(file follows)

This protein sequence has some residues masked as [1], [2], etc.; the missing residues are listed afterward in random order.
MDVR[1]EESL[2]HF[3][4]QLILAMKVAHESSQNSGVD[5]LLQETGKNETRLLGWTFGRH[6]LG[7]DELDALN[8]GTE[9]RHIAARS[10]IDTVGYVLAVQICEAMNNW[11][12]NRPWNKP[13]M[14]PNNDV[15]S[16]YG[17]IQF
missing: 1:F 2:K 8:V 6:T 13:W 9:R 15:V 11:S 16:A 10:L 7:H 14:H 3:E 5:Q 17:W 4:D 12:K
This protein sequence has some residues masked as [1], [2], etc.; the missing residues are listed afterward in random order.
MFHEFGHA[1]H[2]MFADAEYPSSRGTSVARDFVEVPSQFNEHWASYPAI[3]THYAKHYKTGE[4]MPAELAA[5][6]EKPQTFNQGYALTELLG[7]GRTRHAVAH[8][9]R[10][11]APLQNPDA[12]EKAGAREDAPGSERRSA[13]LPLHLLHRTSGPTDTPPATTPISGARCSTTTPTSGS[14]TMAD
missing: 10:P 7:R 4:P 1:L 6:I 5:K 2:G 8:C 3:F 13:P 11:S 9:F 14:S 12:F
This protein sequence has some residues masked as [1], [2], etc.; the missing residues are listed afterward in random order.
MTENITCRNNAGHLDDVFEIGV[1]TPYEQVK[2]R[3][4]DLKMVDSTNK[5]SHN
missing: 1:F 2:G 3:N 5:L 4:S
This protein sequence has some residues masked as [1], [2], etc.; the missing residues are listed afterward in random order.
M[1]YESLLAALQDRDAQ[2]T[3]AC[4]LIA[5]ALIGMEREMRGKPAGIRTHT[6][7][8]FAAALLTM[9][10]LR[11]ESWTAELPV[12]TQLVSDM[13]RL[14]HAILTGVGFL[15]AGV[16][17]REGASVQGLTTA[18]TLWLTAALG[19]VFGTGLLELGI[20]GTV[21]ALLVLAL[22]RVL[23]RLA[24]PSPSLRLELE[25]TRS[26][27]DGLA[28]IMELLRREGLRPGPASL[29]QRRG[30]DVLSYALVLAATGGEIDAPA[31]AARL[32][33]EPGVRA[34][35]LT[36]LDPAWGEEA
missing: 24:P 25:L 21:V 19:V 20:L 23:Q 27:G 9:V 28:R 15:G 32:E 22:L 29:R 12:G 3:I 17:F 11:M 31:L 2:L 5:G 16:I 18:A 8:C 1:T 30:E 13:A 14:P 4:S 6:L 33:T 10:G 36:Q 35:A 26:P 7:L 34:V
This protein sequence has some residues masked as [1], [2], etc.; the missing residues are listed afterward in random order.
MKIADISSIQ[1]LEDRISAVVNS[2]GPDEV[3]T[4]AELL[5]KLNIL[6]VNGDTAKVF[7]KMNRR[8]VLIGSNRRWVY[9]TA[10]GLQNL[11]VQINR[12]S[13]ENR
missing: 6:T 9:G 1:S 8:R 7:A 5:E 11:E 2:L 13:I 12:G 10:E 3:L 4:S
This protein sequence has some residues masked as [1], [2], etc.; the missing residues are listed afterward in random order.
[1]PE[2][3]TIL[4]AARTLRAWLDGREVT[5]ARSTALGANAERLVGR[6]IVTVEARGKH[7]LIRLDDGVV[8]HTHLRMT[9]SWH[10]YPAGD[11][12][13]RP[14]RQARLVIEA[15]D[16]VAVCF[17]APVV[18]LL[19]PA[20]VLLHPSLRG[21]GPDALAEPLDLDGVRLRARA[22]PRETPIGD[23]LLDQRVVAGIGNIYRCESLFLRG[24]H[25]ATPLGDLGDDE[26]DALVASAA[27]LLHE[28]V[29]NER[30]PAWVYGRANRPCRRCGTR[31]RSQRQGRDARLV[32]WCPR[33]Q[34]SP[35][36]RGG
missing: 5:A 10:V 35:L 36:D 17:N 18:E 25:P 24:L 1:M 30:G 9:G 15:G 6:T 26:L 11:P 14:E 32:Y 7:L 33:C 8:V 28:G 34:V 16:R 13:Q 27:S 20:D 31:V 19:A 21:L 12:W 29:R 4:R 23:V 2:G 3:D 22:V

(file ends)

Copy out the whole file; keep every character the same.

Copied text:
This protein sequence has some residues masked as [1], [2], etc.; the missing residues are listed afterward in random order.
MDVR[1]EESL[2]HF[3][4]QLILAMKVAHESSQNSGVD[5]LLQETGKNETRLLGWTFGRH[6]LG[7]DELDALN[8]GTE[9]RHIAARS[10]IDTVGYVLAVQICEAMNNW[11][12]NRPWNKP[13]M[14]PNNDV[15]S[16]YG[17]IQF
missing: 1:F 2:K 8:V 6:T 13:W 9:R 15:V 11:S 16:A 10:L 7:H 14:H 3:E 5:Q 17:W 4:D 12:K
This protein sequence has some residues masked as [1], [2], etc.; the missing residues are listed afterward in random order.
MFHEFGHA[1]H[2]MFADAEYPSSRGTSVARDFVEVPSQFNEHWASYPAI[3]THYAKHYKTGE[4]MPAELAA[5][6]EKPQTFNQGYALTELLG[7]GRTRHAVAH[8][9]R[10][11]APLQNPDA[12]EKAGAREDAPGSERRSA[13]LPLHLLHRTSGPTDTPPATTPISGARCSTTTPTSGS[14]TMAD
missing: 10:P 7:R 4:P 1:L 6:I 5:K 2:G 8:C 3:F 13:P 11:S 9:F 14:S 12:F
This protein sequence has some residues masked as [1], [2], etc.; the missing residues are listed afterward in random order.
MTENITCRNNAGHLDDVFEIGV[1]TPYEQVK[2]R[3][4]DLKMVDSTNK[5]SHN
missing: 1:F 2:G 3:N 5:L 4:S
This protein sequence has some residues masked as [1], [2], etc.; the missing residues are listed afterward in random order.
M[1]YESLLAALQDRDAQ[2]T[3]AC[4]LIA[5]ALIGMEREMRGKPAGIRTHT[6][7][8]FAAALLTM[9][10]LR[11]ESWTAELPV[12]TQLVSDM[13]RL[14]HAILTGVGFL[15]AGV[16][17]REGASVQGLTTA[18]TLWLTAALG[19]VFGTGLLELGI[20]GTV[21]ALLVLAL[22]RVL[23]RLA[24]PSPSLRLELE[25]TRS[26][27]DGLA[28]IMELLRREGLRPGPASL[29]QRRG[30]DVLSYALVLAATGGEIDAPA[31]AARL[32][33]EPGVRA[34][35]LT[36]LDPAWGEEA
missing: 24:P 25:L 21:V 19:V 20:L 23:Q 27:G 9:V 28:R 15:G 32:E 22:L 29:R 12:G 3:I 17:F 11:M 31:L 2:L 5:G 16:I 18:A 8:C 1:T 30:E 13:A 14:P 4:S 6:L 33:T 10:G 36:Q 35:A 26:P 7:L 34:V
This protein sequence has some residues masked as [1], [2], etc.; the missing residues are listed afterward in random order.
MKIADISSIQ[1]LEDRISAVVNS[2]GPDEV[3]T[4]AELL[5]KLNIL[6]VNGDTAKVF[7]KMNRR[8]VLIGSNRRWVY[9]TA[10]GLQNL[11]VQINR[12]S[13]ENR
missing: 6:T 9:G 1:S 8:R 7:A 5:E 11:E 2:L 13:I 12:G 10:E 3:L 4:S
This protein sequence has some residues masked as [1], [2], etc.; the missing residues are listed afterward in random order.
[1]PE[2][3]TIL[4]AARTLRAWLDGREVT[5]ARSTALGANAERLVGR[6]IVTVEARGKH[7]LIRLDDGVV[8]HTHLRMT[9]SWH[10]YPAGD[11][12][13]RP[14]RQARLVIEA[15]D[16]VAVCF[17]APVV[18]LL[19]PA[20]VLLHPSLRG[21]GPDALAEPLDLDGVRLRARA[22]PRETPIGD[23]LLDQRVVAGIGNIYRCESLFLRG[24]H[25]ATPLGDLGDDE[26]DALVASAA[27]LLHE[28]V[29]NER[30]PAWVYGRANRPCRRCGTR[31]RSQRQGRDARLV[32]WCPR[33]Q[34]SP[35][36]RGG
missing: 5:A 10:V 35:L 36:D 17:N 18:E 25:P 24:L 1:M 30:G 9:G 15:G 6:T 26:L 11:P 14:E 32:Y 7:L 33:C 8:V 28:G 34:V 16:R 13:Q 27:S 20:D 31:V 19:A 21:L 12:W 29:R 4:R 23:V 2:G 3:D 22:V